“It is an odd thing to present that you are trying to compensate people for their work and then say if you do additional work you shouldn’t be compensated,” Glick, who is 10th in legislative seniority and a 28-year veteran, noted.

The result of this compensation plan for state lawmakers is expected to attract a different type of candidate in the future.

“The direction it’s moving in is having very young, unattached legislators who have not had a lot of life experience and perhaps much older people who are retired and have time on their hands and have no particular need for reasonable compensation,” Glick, 68, points out. “Even with a raise, I will be making $38,000 less than NYC Council members after my number of substantial years of experience.”

When told about the angst and dissatisfaction about the compensation report, former state comptroller H. Carl McCall said, “What are they upset about? Do they want more?”

Also of note, entering the next legislative session, there will be a record number of Jewish state lawmakers: 30 in total or 14% of both houses.

There will be eight Jewish Senators – four men and four women, one Republican. Freshman Senator Anna Monahemi Kaplan (D – North Hempstead, Nassau County), hails from Tabriz, Iran. Simcha Felder (D – Boro Park, Brooklyn) remains the only observant Jew sitting in the upper house.

In the Assembly there are 22 Jewish members – 9 women, 13 men, one Republican. Simcha Eichenstein (D – Boro Park / Midwood, Brooklyn) will be the first chasidic Jew to occupy a seat in the lower house. His candidacy was supported by rebbes of the Bobov, Satmar, Ger and Belz sects. Three Jewish members of the Assembly are observant. Aside from Eichenstein, the other two are David Weprin (D – Flushing / Kew Gardens Hills, Queens) and Daniel Rosenthal (D – Flushing / Forest Hills, Queens).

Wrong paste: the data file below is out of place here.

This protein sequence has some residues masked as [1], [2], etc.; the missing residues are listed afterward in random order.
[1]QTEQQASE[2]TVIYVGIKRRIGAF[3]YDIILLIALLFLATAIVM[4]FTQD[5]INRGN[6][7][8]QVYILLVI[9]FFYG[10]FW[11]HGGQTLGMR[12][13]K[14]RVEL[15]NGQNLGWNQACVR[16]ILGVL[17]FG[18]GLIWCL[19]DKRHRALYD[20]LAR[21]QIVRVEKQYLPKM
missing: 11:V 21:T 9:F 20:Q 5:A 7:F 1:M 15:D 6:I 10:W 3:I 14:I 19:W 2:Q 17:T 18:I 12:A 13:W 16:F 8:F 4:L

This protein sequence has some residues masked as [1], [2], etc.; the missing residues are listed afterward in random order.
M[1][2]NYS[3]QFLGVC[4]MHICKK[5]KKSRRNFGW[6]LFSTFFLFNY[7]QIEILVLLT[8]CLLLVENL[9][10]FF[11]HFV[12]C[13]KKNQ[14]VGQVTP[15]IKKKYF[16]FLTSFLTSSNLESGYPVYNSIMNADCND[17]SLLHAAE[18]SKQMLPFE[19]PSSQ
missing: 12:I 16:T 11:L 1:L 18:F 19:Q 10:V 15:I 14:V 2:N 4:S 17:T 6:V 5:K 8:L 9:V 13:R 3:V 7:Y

The legislative prizes for committee chairmanships were handed out this month. In the Assembly, of the 22 Jewish legislators the only ones who are not heading up a committee, commission or task force are the six freshmen or sophomore lawmakers who are still getting to know the lay of the land.

In the Senate, of the eight Jewish legislators, the only one without a committee chairmanship is Simcha Felder, mainly because he has not decided which side of the aisle he plans to sit when session convenes next month. Last year Felder, a Democrat, aligned himself with the Republicans and caucused with the majority. Now that the Democrats will be in control of the chamber next year, Felder is waffling as to which conference he will align himself with. As he continues to ponder this dilemma, he has consistently said it depends upon which conference will help his district the most.

Lucky for Felder there are some committee chairmanships that are still open if he decides to caucus with the Democrats. Senate Democrats say they will welcome him with open arms. If Felder joins the Democrats he would be the 40th member of the conference in the 63-member chamber.